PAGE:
It comes as no surprise to anyone who heard her gorgeous debut album that Natalie Prass can write a tune. This is old-fashioned music making, equal parts sweet and sorrow, funk and blues given levity by the crack of a smile. Live, she’s as charming as you’d expect, and her voice, sometimes a little slight on record, never cedes the centre stage.
She’s also clearly comfortably holding her own on a roster next to her label boss Matthew E White. She gets him on for a song, and he makes mischief with some cracking squally guitar licks and riffs. They’ve been playing together since the eighth grade, so the rapport is as comfortable as a warm leather chair, but Prass is more than capable of dirtying it up with a mid-song wig-out before popping back into a perfectly turned out chorus. And anyone who isn’t seduced by Why Don’t You Believe Me or Bird of Prey must have an actual heart of stone.
The Sunday-afternoon Virginia road show continues on the Main Stage when Matthew E White and his band pick up the quality rock’n’roll gauntlet thrown down by Prass. This is a leaner unit than White brought to two stages of last year’s Electric Picnic: there’s no brass or piano, with White opting for a more straight-gunned guitar-driven affair. It grooves and shakes and rattles in all the right places, but there’s definitely a bit of dynamic and texture missing on the bigger numbers.
The squally sound mix does the detail no favours, and White’s almost whispered vocal can be tricky to capture live. But there’s still enough playing chops on display to put most bands to shame, and when White and band indulge their competitive edges, the results are electric. Big Love gets a thorough shakedown, and Rock and Roll is Cold gets the hill singing along to its faux country, all style and pure substance. Laurence Mackin
Opening the Midnight Circus On Sunday is New York DJ Jonathan Toubin with a two-hour vinyl set. An oppressively nice spell of sunshine outside ensures that the shady tent is completely vacant bar a handful of cartwheeling, hand-standing gymnasts who flip around to the beat of Dolly Parton remixes and other old-school renditions. It’s easy listening, but an absent crowd doesn’t allow him any momentum. Families and some of the more delicate members of festive society (hiding from the reality of bright light) are the main attendees, and for these delegates Toubin fits the bill perfectly. Otherwise, it’s a pity he wasn’t out in the great open space for the afternoon.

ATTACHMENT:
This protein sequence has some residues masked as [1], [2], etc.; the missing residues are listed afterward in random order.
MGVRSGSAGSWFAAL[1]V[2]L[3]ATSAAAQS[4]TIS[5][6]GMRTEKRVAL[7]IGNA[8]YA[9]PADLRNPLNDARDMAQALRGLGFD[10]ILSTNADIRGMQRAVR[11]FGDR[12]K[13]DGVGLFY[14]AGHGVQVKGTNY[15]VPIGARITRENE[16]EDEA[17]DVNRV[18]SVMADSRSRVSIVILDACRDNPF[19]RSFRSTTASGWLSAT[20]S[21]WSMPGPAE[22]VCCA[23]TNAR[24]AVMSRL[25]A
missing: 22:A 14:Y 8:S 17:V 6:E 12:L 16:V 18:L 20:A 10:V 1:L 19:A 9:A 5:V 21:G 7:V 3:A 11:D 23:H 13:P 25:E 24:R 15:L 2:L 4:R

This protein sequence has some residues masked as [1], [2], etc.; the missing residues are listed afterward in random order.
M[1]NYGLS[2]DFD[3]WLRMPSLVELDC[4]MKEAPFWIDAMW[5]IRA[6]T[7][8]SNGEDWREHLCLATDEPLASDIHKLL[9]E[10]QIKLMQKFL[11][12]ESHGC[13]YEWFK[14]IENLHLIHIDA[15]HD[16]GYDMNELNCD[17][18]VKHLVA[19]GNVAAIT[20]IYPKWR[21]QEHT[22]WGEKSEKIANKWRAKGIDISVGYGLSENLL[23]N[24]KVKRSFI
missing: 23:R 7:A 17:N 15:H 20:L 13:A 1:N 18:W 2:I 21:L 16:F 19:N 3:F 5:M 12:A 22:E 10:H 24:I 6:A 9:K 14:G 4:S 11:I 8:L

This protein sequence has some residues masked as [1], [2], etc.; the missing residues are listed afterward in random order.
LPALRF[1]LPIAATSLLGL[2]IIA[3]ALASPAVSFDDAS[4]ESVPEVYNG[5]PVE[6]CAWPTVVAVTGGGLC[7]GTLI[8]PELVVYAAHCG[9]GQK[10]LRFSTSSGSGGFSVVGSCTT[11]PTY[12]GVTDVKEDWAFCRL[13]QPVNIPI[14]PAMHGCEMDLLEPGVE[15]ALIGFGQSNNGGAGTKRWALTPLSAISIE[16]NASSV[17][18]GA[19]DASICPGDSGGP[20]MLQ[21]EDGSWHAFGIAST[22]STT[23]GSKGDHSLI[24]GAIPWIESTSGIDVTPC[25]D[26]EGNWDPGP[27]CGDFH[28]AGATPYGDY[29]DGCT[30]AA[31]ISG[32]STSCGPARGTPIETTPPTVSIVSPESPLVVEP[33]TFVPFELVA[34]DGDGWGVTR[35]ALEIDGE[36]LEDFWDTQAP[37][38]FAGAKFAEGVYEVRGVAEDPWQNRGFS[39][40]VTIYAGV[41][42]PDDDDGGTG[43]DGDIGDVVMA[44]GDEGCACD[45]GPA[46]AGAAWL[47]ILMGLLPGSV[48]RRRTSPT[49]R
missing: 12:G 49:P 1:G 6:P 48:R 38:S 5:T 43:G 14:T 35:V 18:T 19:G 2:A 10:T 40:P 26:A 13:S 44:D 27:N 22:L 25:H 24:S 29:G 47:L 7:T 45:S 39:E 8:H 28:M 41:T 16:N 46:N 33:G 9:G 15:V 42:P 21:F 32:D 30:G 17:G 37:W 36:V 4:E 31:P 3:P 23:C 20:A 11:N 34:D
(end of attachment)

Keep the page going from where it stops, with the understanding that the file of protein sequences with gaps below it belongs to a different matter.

Clu becomes the first act to own the Midnight Circus On Sunday, with acidic and grimy psychedelic undercurrents to a slow-burner setlist. A devout following of the Dublin pair fill out the arena, hooked on an aloof compositional swagger. The lads look unhappy with the sound deck, so the volume gets incrementally louder to the point of a ribcage-shuddering vibrato. Warped, soprano vocals break up the heaving oppression of the bass and the set continues to deliver a rake of bangers until they are asked by a sound deck to clear out at overtime. This arguably cuts the pent-up highlight of their set short. Emily Longworth
Rarely will you see two people enjoy their set as much as Olafur Arnalds and Janus Rasmussen. As Kiasmos, The Icelandic duo deliver a beautiful set of gorgeous techno, minimal in places and then built up to rushing, lush crescendos. There is huge detail in what they do on record and here you can clock each beat and push in a pitch-perfect set. In reward, they get one of the biggest responses of the weekend; it seems to be exactly what people on the far side of three-day festival need to keep them going for a few hours more. LM
Somehow managing to follow Kiasmos is an enthralling James Holden live set. A perfected trifecta of synthetic beats, saxophone interludes and percussive backing creates a storming wall of sound. Stylish, interesting progressions rope in a lot of unfamiliar passers-by, and the mellow electronic preamble sets the tone well for the remainder of the night. Holden announces that his sax player isn’t wholly familiar with some of the numbers but it never would have been noticeable; an innate musicality keeps pace with the techno psychedelia. In all, the trio create a mystifying ambient sound that lingers and uplifts. EL
Those looking for a play-the-hits set will have been disappointed, with Neil Barnes preferring tracks from recently released Alternative Light Source. That said, the style or sound has changed little in the 16 years between albums, and it makes for a satisfying Sunday night. This is perhaps not one of the greatest Body and Soul headline performances, but it’s still one worth sticking around on the last day for, in a festival rich with diversions. LM